Of course, not everyone is in favour. There have been the usual complaints:
- “Nobody uses it” (about 25% of all traffic along the sea front is now bicycles. TWENTY FIVE PERCENT!!!)
- “It’ll mean ambulances can’t get through” (the cycleway is largely wide enough for an ambulance to use, thereby avoiding any cars that’d be in the way)
- “It punishes the disabled / elderly” (I’ve seen people riding handcycles, and lots of snowy-white-haired people cycling. For anyone that HAS to drive, you can still get to anywhere along the coast by car. For the entire 5km length, only five parking spaces have been lost)
- “It slows traffic down, which creates pollution” (It’s significantly reduced overall motor traffic volumes)
- “How will I get the kids to school?” (If you really HAVE to drive them, you still can. The route may be a little less direct, so allow an extra few minutes)
- “Traffic displaced from the coast will cause gridlock” (There were some teething problems up around the Spanish City, and the council fixed these within about a week. Thinking more broadly though, just as creating capacity for cars seems to magically summon them up from the Hells, making it harder to drive quite so easily seems to banish them back to the Underworld.)
The thing is, those Against A Thing tend to make the most noise. And councils (especially ward councillors) tend to listen to noise. So make no mistake: this brilliant cycleway is at risk. It could very easily be taken out in the winter when its initial experimental period ends.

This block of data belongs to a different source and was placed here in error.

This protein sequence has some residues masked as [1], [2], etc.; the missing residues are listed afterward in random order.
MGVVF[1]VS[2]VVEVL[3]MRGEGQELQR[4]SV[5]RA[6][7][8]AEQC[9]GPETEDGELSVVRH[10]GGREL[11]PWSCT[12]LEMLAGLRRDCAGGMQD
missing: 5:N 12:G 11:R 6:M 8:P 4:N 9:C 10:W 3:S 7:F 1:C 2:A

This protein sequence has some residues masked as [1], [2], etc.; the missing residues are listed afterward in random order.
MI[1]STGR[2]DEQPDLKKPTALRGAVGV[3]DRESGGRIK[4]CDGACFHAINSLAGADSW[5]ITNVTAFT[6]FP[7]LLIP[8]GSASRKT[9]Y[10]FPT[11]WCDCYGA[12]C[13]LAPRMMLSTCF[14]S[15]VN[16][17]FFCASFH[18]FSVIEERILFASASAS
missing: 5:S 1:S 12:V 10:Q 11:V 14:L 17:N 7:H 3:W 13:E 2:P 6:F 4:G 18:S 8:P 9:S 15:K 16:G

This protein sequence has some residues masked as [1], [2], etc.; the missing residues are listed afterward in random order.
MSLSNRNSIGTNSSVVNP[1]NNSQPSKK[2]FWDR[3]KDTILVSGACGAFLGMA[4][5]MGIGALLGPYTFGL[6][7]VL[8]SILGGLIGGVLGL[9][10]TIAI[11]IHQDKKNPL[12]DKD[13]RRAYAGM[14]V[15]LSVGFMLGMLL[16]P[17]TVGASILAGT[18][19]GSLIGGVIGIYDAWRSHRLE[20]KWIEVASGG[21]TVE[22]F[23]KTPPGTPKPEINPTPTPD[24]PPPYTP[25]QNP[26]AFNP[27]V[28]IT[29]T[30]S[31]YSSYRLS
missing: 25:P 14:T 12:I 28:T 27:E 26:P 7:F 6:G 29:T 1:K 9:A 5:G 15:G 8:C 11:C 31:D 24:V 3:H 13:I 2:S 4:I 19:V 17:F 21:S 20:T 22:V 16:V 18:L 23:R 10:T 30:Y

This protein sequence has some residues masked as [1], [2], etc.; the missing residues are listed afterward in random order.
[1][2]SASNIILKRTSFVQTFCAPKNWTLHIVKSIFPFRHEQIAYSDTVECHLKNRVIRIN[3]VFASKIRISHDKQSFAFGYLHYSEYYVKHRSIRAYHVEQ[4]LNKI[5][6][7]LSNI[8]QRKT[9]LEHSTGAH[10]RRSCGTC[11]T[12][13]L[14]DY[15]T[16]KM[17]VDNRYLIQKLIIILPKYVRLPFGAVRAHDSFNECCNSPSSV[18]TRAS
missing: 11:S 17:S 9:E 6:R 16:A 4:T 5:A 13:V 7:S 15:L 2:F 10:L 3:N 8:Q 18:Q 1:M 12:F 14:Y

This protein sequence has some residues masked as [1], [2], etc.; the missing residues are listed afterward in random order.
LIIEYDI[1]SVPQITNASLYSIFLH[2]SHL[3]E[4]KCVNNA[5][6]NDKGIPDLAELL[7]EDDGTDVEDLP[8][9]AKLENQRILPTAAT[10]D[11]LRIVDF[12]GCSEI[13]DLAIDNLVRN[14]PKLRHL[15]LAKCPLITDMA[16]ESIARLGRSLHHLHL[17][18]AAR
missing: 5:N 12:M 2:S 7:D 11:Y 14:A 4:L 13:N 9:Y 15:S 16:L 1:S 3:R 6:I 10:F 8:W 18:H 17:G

I have other reasons to support this route. Yes, it’s got people on their bikes. But the biggest benefit has been the reduction in traffic volumes and speeds. The coast is no-longer appealing to the hot-hatch people who used to like to drive up and down the road.
I had personal experience of the consequences of this in June 2014. I was the first on the scene of a fatal crash at the end of our street. I was the one trying to get the people who’d come out of their houses to see what was going on to stop any passing traffic until the paramedics arrived – I didn’t want a second crash caused by a rubbernecking driver. I was the one sending people down to the other side of the railings to see if there were any other bodies. I was the one who got the dead man moved (despite people protesting that you shouldn’t move an injured person) so we could get the motor tricycle off the woman who was pinned beneath it unable to breathe and slowly suffocating. I was the one who continued with CPR on the obviously dead driver until the ambulance arrived. I’m the one who could still see the blood between the paving stones for a week after, despite the hosing down the fire brigade had given the scene.
This was not an isolated incident. There have been several other serious crashes and fatalities within a mile or so of where I live. Several of my neighbours have had parked cars written off by joy-riders or the lethally inattentive.
The Sunrise Cycleway has changed the game on this stretch of road. It’s calmer, quieter, and safer. It’s become a place that’s full of life and the joy of children. Don’t let it go back to how it was before – let’s use the changes that the pandemic has forced on us be the start of building something better instead.